India’s Healthcare System Has Collapsed
In a recent report, the Times of India examined 24 recurring topics from Prime Minister Narendra Modi’s speeches in March. Out of 24 topics, the defence was the most mentioned. Health was down at the 21st place.
But a large survey of what voters want, carried out by the Association for Democratic Reforms, showed that health centres and hospitals were the second most important issue, after jobs. Access to drinking water, which directly impacts sanitation and health, was the third most important issue for voters.
There seems to be a surprising disconnect between what voters may want and what the BJP is keen to promise.
It has not always been this way. Over the last five years, healthcare has featured prominently in the BJP’s policy and legislation. It has said and done much less about the other social sector heavyweight, education.
However, some of the party’s most widely marketed schemes were not cast as healthcare programmes, when they in fact were. The Swachh Bharat Mission, the Ujjwala scheme and the Jan Aushadhi scheme, for example, all attend to healthcare needs but were not funded by or run by the health ministry.
All these schemes were started by the previous Congress government but boosted by the BJP.
Although the point we all understand here is healthcare is evolving from an imperative slant to just another political scheme.Even in recent times:
The Biden administration has conveyed to New Delhi that it understands India’s pharmaceutical requirements and promised to give the matter due consideration, observing that the current difficulty in the export of critical raw materials needed to manufacture COVID-19 vaccines is mainly due to an Act that forces American companies to prioritise domestic consumption.
"Today, I spoke with Prime Minister Narendra Modi and pledged America's full support to provide emergency assistance and resources in the fight against COVID-19," Biden said. The Biden administration, which was criticised by many for its slow reaction to the massive medical crisis in India, swung into action to assist India in its fight against the surge in COVID-19 cases.
The internet had taken a whirl with this news, some criticizing Biden and some Of course Modi. What we must concede is no country is compelled to help another, unquestionably during periods of crisis we presume aid and compensation from other nations but again even bi-lateral relations will go so far.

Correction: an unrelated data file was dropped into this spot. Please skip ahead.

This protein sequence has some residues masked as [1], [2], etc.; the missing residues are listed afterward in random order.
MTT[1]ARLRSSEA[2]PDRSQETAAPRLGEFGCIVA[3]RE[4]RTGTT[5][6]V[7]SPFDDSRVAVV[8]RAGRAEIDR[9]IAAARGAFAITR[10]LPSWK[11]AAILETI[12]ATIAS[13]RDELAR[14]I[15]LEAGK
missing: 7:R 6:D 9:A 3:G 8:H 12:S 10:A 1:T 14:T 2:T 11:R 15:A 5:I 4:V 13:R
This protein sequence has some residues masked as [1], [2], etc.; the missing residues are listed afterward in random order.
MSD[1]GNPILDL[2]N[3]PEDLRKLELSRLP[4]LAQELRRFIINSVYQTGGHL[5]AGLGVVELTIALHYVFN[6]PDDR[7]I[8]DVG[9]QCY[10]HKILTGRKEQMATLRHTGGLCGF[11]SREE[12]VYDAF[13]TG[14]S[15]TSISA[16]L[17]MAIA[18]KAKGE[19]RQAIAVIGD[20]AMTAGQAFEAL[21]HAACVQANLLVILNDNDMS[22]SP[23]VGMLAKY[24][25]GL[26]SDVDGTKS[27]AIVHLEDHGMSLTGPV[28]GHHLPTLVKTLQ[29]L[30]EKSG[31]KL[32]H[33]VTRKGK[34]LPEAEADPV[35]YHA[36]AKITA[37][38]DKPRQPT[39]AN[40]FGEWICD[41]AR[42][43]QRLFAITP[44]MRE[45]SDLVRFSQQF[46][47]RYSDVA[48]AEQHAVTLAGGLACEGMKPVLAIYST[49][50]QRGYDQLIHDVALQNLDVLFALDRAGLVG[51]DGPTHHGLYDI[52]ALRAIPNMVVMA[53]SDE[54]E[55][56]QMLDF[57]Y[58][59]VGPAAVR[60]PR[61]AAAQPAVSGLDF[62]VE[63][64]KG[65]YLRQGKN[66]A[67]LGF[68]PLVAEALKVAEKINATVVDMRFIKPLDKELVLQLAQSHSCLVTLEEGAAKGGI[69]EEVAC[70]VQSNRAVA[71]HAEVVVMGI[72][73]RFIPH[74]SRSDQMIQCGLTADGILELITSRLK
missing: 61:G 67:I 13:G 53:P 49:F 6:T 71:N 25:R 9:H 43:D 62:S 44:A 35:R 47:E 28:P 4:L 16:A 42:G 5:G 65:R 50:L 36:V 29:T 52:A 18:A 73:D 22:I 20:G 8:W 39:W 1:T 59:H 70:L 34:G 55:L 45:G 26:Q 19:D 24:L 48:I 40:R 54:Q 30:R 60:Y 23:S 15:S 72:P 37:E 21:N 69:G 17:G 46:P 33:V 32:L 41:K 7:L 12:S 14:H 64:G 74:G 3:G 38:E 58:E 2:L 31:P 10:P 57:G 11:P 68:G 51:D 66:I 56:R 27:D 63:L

As leaders of a nation, you must keep it first and keep in mind its requirements first. The USA had gone through the double of what we are seeing today or maybe it has even levelled out and our PM was kind enough to help them, but before he should've kept one fact in mind that our nation was also not protected and we were all open to a 2nd wave which is exactly what we are heeding today. Healthcare needs to be a priority, it's treated like a privilege which it is but everyone should have access to it and not only for the sake of political campaigns.
People In India die every single day because they are not equipped to access proper healthcare.
This noble area and profession have been treated as nothing more than some business advertisement.
We are not here to tell you about what Indian Healthcare is, Google can acknowledge that question better. We are here to remind all of you again why India has been claimed "a developing" for ages when you don't even perceive the development.
Movie Theatres, expensive spa treatments, resorts, fancy restaurants and vacations are a luxury, NOT HEALTHCARE!
When will our government cease treating its citizens like liabilities? even cows get attended like assets if you know you know!
But don’t take our word, here are some cases and articles-
1. In a presentation to the 15th Finance Commission on Tuesday, the World Bank is learnt to have flagged “fault lines” in India’s health system that have been exposed due to Covid-19. While acknowledging the “significant progress” made in India’s health system over the years, the World Bank Group on Health, Nutrition and Population is said to have noted in its presentation that there were “large, persistent health gaps among states” and that Covid-19 had exposed those.
2. Despite several healthcare reforms, India remains badly placed to tackle the rapid spread of the coronavirus. “The continued lack of medical funding and healthcare infrastructure inform our view for the potential epidemic to be worse in India if it is not adequately contained. With 8.5 hospital beds per 10,000 population and 8 physicians per 10,000, the country’s healthcare sector is not equipped for such a crisis. Moreover, the significant inefficiency, dysfunctioning and acute shortage of the healthcare delivery systems in the public sector do not match up with the growing needs of the population," it added.
3. More than 80% of the population still does not have any significant health insurance coverage and approximately 68% of the Indian population has limited or no access to essential medicines, “The low level of public spending on health is both a cause and an exacerbating factor accounting for the poor quality, limited reach and insufficient public provisioning of healthcare. Dealing with the covid-19 pandemic has brought out the critical importance of the public sector in health provisioning,".
Writer - Hrishita Dev
Illustrator - Lily Tan